Still Pondering Pigs and Sheep

I am still thinking about the pig farmer interview (see last post) and also happened across an article featuring an intensive lambing operation that added more fuel to my fire. As I fed sheep this morning my mind was deeply immersed in its own conversation and I was feeling a build up of emotions - anger, lack, frustration, sadness. I was furiously forking hay, feeling the turmoil of my inability and seeming lack of power to make a difference. It was only when I felt the cold wetness of the tears freezing on my cheek did I realize I was crying.

Is the fact that my soul is tied up in what I do a deterrent? Do I need to harden myself to some facts? Is intensive farming the successful way to farm? Have I got it all wrong? I am less than the others because I don’t make farming to be all about money, efficiency and a carcass? It burns me to see that they make a living and I struggle.

How did farming become about raising animals in a fast food manner? How is it that these types of farms are the ones being repeatedly acknowledged and supported?

I know I am not alone in this rant but today I felt like it. I feel like I am the only one who sees that we are pulling the wool over our own eyes. We have created our own farm crisis so much so that we need new definitions for farmer and farming.

And yet on each side of the spectrum are people, real humans, life. We each believe in how we farm. My method does not fit their ideal of farming and theirs certainly doesn’t fit mine, and we won’t be reading each others blogs. So what good is my anger or frustration at what they do?


  1. First, let me say I am sorry that you feel so alone. Having said that, I, like you, wonder at your anger. Is there not room for all types of farming? (I am not talking about allowing for inhumane treatment of animals or unethical practices.) But just as you might choose wallpaper for your bedroom, and I would choose paint for mine, can we not allow for differences in farming/ranching, too?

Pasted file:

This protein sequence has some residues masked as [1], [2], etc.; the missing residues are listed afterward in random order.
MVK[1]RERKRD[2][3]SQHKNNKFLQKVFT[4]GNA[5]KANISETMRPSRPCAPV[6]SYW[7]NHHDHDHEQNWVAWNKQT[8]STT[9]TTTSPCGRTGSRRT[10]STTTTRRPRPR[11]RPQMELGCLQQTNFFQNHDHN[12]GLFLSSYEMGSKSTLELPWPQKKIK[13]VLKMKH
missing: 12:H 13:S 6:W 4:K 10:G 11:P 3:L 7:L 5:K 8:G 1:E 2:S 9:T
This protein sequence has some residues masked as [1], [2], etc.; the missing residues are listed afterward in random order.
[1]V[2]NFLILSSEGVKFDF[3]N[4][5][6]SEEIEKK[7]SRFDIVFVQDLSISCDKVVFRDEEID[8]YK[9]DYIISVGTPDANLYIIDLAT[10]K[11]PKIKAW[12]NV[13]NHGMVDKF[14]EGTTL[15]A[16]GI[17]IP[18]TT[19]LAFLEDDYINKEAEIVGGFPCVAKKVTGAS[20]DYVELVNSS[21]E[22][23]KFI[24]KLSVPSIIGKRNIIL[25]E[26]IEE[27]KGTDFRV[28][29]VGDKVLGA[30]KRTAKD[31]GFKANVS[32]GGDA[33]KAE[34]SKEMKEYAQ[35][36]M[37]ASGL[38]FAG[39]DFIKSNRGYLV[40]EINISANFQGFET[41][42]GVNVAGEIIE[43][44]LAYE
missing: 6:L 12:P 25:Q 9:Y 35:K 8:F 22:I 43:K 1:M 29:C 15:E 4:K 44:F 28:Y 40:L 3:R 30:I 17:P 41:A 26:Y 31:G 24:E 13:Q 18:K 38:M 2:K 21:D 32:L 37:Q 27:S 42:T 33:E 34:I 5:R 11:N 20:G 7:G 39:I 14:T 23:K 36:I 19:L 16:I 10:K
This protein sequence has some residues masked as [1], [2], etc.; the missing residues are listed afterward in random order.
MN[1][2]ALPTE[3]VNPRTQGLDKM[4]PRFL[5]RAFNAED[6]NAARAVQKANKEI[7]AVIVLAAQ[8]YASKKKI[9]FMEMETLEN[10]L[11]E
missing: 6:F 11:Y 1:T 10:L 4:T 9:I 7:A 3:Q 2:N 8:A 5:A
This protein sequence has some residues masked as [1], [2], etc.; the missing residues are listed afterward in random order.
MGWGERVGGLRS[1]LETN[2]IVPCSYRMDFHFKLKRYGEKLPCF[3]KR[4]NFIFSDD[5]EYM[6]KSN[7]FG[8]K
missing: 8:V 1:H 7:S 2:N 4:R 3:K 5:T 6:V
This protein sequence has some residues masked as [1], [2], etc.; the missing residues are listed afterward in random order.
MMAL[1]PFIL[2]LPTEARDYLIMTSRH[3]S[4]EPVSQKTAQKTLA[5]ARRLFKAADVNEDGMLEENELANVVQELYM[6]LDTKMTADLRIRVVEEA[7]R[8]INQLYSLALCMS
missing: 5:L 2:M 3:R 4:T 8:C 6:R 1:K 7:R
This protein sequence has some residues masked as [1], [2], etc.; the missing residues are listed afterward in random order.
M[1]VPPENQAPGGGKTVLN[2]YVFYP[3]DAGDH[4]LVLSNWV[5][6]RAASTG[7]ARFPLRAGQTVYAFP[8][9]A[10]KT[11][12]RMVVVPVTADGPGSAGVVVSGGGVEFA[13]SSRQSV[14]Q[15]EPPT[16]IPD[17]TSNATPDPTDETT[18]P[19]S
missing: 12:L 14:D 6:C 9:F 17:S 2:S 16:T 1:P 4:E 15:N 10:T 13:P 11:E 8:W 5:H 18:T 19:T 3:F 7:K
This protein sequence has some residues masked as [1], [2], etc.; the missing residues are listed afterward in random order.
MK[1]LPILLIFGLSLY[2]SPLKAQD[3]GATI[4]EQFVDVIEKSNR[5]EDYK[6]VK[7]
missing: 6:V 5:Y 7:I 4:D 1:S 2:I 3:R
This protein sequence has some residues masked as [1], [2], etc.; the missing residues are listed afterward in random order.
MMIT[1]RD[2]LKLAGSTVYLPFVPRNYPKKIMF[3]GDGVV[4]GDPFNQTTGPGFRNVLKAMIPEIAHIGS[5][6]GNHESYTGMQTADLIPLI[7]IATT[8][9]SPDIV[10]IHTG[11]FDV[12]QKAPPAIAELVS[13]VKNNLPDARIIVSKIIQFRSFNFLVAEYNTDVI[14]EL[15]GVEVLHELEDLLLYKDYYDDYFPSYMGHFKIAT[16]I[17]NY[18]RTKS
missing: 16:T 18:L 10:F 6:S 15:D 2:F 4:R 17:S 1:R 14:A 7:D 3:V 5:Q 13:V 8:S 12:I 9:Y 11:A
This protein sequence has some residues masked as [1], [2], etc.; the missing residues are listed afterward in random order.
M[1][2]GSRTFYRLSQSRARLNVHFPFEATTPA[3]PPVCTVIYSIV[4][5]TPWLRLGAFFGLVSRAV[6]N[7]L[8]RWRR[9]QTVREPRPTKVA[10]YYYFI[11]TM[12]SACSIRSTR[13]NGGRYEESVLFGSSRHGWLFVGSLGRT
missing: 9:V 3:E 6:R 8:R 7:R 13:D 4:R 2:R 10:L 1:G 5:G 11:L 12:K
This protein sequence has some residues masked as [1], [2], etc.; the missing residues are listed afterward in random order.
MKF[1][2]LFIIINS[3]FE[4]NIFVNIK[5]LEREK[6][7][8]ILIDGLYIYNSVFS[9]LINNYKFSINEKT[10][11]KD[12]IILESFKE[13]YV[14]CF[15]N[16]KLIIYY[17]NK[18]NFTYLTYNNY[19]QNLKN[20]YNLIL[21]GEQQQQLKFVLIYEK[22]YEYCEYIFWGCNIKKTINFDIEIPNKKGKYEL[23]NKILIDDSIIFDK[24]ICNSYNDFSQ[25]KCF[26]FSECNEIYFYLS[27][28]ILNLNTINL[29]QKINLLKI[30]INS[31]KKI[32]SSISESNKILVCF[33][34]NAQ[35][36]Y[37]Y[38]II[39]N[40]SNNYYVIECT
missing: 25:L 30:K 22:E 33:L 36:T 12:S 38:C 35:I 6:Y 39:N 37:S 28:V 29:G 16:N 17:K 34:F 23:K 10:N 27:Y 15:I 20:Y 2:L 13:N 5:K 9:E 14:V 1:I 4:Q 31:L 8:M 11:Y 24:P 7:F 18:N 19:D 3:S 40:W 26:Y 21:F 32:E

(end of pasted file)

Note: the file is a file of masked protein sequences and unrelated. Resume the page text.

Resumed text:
We learned this while homeschooling our children. We were careful not to think less of another family's choice to send their kids to public school. Every family and every individual makes their own choices, as best they can, depending on their situation.

    There is a LOT of talk in our area in support of the conventional ways of farming because these farmers feel threatened. So you might be hearing more because they realize that if they don't share their story, they will be forced out of business because people no longer understand basic farming practices like why we shear before lambing (how cruel!).

    Two more things (and then I will quit). First, who says "they" don't struggle? I have seen the struggle of conventional faming, and it is no easier. Here in the US, we lost a LOT of farms in the 1980. And we continue to lose our precious farmland to development, because you can make more money selling the land than farming it. Second, as for your comment about you not making a difference, do you think you are not making a difference to your sheep? Your dogs? Is that not enough?

    Hugs to you. Live your life as best you can. If it is a sustainable way (and I am talking about more than just money here), others will be drawn to it. Don't waste your energy casting stones at the "other side", for as you say, they are people, too, with hopes and dreams and struggles like you.

  2. I thank you dearly for this comment Lona. You showed me what I lost track of.

  3. Hi I just found your website and blog just a short time ago, I see you are having some trouble copeing with the long winter, and are questing some farmming practices. As I am new to your site I am not quite sure what your views are but I am one that does not go down a well worn path maby I can help you feel better about your situation. You sound like a Heard quitter and I want to let you know about a gut in Colorado that has a weekly newsletter you might like. It's all about cows but cows and sheep are both run the same in a lot of the world. His name is Kit Pharo at Pharoe cattle co. if you look it up on a search engin you shoud find it easy enough. He touches on many subjects from poltics to religion but the main focuse is non traditional ranching. I am in Idaho and have a small place but I run 65 ewes and some cattle, I used to be an AI tech and have done everything for semen collection to embryo transplants.I have family In Wales UK and they are having spring stormes were they have 10 to 15 foot drifts and I have seen pictures where they have been digging ewes out of drifts some dead some alive and they are just starting to lamb in several places over there. Norm Morgan